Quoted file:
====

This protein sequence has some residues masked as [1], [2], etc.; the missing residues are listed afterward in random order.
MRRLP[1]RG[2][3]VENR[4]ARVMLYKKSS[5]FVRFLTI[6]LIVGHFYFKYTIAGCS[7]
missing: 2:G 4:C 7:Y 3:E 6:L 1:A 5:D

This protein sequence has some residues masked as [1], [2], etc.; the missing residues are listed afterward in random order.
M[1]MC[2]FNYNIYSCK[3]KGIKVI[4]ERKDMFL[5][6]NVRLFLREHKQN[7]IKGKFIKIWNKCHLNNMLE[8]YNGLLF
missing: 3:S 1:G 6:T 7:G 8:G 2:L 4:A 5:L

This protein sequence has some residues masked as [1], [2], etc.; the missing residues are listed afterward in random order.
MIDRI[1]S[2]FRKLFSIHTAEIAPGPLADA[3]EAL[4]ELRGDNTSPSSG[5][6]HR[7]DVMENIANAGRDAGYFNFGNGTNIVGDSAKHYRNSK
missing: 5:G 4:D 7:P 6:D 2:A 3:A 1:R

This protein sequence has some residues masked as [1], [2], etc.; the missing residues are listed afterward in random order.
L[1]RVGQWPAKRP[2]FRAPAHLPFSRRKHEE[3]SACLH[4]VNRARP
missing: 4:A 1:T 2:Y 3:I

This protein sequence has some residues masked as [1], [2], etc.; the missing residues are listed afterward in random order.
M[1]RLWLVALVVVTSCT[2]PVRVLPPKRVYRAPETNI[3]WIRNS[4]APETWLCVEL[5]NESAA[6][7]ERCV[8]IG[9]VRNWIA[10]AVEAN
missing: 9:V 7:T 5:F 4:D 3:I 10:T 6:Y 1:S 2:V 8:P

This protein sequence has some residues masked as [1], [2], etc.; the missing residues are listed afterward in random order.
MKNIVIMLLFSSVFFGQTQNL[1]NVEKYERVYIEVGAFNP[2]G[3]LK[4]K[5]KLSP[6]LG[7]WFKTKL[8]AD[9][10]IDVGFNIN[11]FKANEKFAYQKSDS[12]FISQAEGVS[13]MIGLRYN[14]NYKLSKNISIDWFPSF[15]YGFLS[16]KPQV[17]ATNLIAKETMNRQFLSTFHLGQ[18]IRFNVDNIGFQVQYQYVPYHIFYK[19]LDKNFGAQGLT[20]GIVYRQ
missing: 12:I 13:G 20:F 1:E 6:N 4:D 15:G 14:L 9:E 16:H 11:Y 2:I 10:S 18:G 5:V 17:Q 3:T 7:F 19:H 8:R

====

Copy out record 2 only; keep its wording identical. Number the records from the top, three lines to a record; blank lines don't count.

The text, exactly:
This protein sequence has some residues masked as [1], [2], etc.; the missing residues are listed afterward in random order.
M[1]MC[2]FNYNIYSCK[3]KGIKVI[4]ERKDMFL[5][6]NVRLFLREHKQN[7]IKGKFIKIWNKCHLNNMLE[8]YNGLLF
missing: 3:S 1:G 6:T 7:G 8:G 2:L 4:A 5:L